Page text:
And that’s how Seal wants his “reading experience” received—as testimony, not as an empirical hypothesis that can be tested and thus falsified. In the terminology of Levinas, he wants his account of her novel to be heard, not as speech for-the-other—not as a statement on Cather’s behalf—but as speech by-the-other, which gives me the responsibility of attending to it as I would to a cry from someone in pain. “It is only in this way,” Levinas says, “that the for-the-other, the passivity more passive still than any passivity, the emphasis of sense, is kept from being for-oneself.”[2]

What Seal fails to notice is that he expects from his own readers what he is unwilling to grant Cather—the charity of respecting his intended meaning. He worries about the “communicative value” of what he is doing to Death Comes for the Archbishop. He is anxious lest sharing his experience of the novel come across as “shallow.” These are the stirrings of conscience.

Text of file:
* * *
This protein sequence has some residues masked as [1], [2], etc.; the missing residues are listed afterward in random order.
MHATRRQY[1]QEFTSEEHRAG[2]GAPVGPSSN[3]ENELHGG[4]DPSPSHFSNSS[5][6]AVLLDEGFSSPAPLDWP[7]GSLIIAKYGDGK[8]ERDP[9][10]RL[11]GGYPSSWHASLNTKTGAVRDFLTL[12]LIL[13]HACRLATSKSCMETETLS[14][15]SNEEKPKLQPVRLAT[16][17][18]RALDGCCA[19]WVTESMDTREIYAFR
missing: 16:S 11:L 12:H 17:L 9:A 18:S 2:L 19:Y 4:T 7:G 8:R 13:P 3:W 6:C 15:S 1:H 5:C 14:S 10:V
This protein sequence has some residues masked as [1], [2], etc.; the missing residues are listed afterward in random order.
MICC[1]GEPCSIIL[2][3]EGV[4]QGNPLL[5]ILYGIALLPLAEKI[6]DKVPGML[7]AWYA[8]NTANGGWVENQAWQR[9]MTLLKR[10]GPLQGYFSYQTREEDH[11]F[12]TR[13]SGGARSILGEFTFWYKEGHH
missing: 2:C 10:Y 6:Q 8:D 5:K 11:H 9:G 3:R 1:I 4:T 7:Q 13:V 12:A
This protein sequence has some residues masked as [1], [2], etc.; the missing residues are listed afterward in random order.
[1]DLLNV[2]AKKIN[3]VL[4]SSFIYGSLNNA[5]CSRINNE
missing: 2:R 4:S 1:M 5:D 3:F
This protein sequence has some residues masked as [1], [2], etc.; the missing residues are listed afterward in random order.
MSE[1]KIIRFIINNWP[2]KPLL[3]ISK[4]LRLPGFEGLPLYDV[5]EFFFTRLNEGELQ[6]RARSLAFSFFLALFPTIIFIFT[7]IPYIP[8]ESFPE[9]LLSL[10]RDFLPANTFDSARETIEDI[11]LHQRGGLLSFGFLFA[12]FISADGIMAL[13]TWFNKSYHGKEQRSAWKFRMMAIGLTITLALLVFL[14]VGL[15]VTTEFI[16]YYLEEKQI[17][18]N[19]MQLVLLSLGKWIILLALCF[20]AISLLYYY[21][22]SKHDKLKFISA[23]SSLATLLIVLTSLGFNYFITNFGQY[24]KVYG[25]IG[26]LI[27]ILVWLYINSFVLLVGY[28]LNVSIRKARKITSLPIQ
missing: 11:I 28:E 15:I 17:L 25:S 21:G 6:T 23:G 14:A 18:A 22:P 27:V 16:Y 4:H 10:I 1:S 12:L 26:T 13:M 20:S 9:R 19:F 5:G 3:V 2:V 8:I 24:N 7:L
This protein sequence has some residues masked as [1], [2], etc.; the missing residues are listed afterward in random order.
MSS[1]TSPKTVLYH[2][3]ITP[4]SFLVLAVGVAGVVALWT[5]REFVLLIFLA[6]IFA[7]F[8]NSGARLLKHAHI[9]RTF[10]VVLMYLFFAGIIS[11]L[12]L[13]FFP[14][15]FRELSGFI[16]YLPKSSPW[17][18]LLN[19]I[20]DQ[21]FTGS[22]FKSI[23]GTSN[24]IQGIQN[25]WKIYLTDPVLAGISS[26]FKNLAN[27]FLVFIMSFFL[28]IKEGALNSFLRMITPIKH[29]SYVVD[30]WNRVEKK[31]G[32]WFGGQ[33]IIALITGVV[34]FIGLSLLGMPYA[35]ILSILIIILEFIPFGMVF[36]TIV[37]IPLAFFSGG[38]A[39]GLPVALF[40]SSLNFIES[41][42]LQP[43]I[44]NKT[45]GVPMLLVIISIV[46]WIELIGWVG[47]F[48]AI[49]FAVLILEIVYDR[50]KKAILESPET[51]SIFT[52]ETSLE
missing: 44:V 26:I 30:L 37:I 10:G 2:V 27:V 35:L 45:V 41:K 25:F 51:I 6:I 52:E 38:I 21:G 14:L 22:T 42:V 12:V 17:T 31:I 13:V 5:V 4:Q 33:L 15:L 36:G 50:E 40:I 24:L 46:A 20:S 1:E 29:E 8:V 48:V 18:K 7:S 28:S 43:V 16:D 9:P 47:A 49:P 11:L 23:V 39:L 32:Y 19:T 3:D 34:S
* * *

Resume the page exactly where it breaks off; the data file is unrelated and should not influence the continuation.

“Am I,” Seal asks plaintively, “talking to you about the texts, or about myself?” The latter, sir. Rather than seeking evidence that confirms the solipsism of your interpretation you might rummage about for the impervious facts that falsify it. That Cather clearly sympathizes with Bishop Latour’s celibacy over Padre Martínez’s debauchery—that the doctrine of celibacy is crucial to the novel—might give you pause, for example. And in this way you might return from the roadside weeds of autobiography to the garden of knowledge.